Performance standards for new stationary source large municipal 
waste combustors (MWC) and emission guidelines for existing large MWCs 
were originally promulgated on February 11, 1991 (54 FR 52251). Large 
MWC rulemakings underwent a number of revisions and amendments 
throughout the 1990s and early 2000s, with the most recent amendments 
being finalized on May 10, 2006 (71 FR 18407). Performance standards 
for new stationary source small MWCs and emission guidelines for 
existing small MWCs were originally promulgated on December 6, 2000 (65 
FR 76350 and 65 FR 76378). Existing large MWC units are those which 
have commenced construction on or before September 20, 1994 or modified 
no later than June 19, 1996. The emission guidelines for existing 
source large MWCs are codified at 40 CFR part 60, subpart Cb. Existing 
source small MWC units are those

[[Page 25971]]

which have commenced construction on or before August 30, 1999 or 
modified no later than June 21, 2001. The emission guidelines for 
existing small MWCs are codified at 40 CFR part 60, subpart AAAA.

A. New Hampshire

    EPA approved the New Hampshire large and small MWC state plan on 
February 10, 2003 (68 FR 6630). The implementing and enforceable 
regulation for the New Hampshire large and small MWC state plan is 
CHAPTER Env-A 3300 MUNICIPAL WASTE COMBUSTION. On January 29, 2009, NH 
DES submitted revisions to its large and small MWC state plan, 
specifically revisions to Env-A 3300, in order to make New Hampshire's 
state plan consistent with EPA's 2006 amendments to the large MWC 
emission guidelines. A technical amendment to the January 2009 
submittal was submitted on February 13, 2009. EPA approved New 
Hampshire's state plan revisions on September 3, 2014 (79 FR 52204).
    In early 2016, the New Hampshire General Court revised 125-C:10-a, 
a state statute that establishes emission limits for large and small 
MWC units. The revised legislation increased the stringency of emission 
limits for existing small MWCs for particulate matter, cadmium, lead, 
and dioxin/furans. The revised emission limits for existing small MWCs 
are now identical to those of existing large MWCs for those particular 
pollutants. Revision to 125-C:10-a became effective on July 18, 2016.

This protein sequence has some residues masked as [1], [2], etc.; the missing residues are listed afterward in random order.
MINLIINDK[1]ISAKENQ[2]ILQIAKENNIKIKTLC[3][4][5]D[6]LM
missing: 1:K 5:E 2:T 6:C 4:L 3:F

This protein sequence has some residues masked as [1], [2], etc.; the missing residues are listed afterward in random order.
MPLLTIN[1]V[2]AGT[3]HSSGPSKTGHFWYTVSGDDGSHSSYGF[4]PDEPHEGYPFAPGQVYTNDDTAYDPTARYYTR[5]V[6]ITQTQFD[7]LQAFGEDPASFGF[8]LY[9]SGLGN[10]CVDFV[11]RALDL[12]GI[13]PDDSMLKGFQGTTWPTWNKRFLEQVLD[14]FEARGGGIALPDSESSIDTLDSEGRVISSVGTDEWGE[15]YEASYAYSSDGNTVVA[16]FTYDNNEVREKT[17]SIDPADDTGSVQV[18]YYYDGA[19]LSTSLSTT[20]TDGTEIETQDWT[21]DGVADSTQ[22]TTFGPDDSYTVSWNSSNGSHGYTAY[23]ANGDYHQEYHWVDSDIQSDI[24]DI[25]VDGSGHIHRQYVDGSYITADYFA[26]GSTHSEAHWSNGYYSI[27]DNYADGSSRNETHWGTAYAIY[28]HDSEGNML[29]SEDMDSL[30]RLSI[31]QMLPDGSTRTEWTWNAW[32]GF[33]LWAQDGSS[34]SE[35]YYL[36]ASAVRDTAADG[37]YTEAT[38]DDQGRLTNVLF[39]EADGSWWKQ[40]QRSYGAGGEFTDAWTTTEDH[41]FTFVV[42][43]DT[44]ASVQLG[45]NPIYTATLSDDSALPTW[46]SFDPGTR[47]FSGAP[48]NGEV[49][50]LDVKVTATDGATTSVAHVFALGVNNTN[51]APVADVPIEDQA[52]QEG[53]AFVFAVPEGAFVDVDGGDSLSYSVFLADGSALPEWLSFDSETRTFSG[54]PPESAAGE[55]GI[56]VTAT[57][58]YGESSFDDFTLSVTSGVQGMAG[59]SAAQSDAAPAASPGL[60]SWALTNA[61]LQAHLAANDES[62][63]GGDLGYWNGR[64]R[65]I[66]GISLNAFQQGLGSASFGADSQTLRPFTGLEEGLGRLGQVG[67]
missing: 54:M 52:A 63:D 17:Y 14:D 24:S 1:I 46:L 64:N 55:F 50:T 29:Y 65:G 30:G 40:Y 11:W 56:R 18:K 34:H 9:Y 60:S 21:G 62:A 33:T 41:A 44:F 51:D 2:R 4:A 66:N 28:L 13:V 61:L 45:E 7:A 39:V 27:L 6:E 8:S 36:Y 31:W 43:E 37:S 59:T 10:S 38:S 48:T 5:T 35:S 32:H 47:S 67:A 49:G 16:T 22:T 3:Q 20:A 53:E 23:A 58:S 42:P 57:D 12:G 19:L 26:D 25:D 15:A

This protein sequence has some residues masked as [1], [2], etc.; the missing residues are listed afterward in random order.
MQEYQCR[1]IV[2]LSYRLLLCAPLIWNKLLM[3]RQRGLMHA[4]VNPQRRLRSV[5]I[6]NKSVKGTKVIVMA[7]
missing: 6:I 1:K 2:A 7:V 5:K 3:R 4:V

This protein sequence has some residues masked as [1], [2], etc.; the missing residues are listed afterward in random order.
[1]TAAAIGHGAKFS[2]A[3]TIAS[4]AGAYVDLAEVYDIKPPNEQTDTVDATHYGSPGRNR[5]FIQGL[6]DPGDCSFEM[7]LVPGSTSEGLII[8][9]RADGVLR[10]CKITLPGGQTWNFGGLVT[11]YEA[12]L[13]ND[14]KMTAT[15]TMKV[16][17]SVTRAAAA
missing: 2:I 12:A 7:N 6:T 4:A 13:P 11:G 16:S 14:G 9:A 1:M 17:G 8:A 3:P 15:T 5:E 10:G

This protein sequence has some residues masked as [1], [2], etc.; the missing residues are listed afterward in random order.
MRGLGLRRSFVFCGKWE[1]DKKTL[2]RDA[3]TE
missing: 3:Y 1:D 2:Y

In anticipation of the legislative action, NH DES revised Env-A 
3300. Revisions to Env-A 3300 incorporated by reference 125-C:10-a and 
added a table to Env-A 3300 at Appendix D summarizing the most 
stringent emission limits applicable to existing small MWCs in New 
Hampshire. Other inconsequential formatting changes were made to Env-A 
3300. Overall, the revised emission limits for existing source small 
MWCs make the New Hampshire regulation more stringent than federal 
standards for existing small MWCs.
    NH DES submitted the amended Env-A 3300 as a state plan revision on 
July 28, 2016. NH DES provided adequate public notice of public 
hearings for the proposed rulemaking Env-A 3300.

V. Final Actions

    EPA is approving CISWI negative declarations for the State of 
Connecticut, the State of Rhode Island, and the State of Vermont. EPA 
is approving the withdrawal of the New Hampshire CISWI state plan and 
approving the state's negative declaration. EPA is approving the 
withdrawal of the Rhode Island HMIWI state plan and approving the 
state's negative declaration. These negative declarations satisfy the 
requirements of 40 CFR 62.06 and will serve in lieu of CAA section 
111(d)/129 state plans for the specified states and source categories.
    EPA is approving revisions to the New Hampshire state plan for 
large and small MWCs. EPA's approval of the New Hampshire's state plan 
is based on our findings that:

     NH DES provided adequate public notice of public hearings 
for the proposed rulemaking that allows New Hampshire to carry out and 
enforce provisions that are at least as protective as the emission 
guidelines for large and small MWCs, and;
     NH DES demonstrated legal authority to adopt emission 
standards and compliance schedules applicable to the designated 
facilities; enforce applicable laws, regulations, standards and 
compliance schedules; seek injunctive relief; obtain information 
necessary to determine compliance; require record keeping; conduct 
inspections and tests; require the use of monitors; require emission 
reports of owners and operators; and make emission data publicly 
available.

    EPA is publishing these actions without prior proposal because the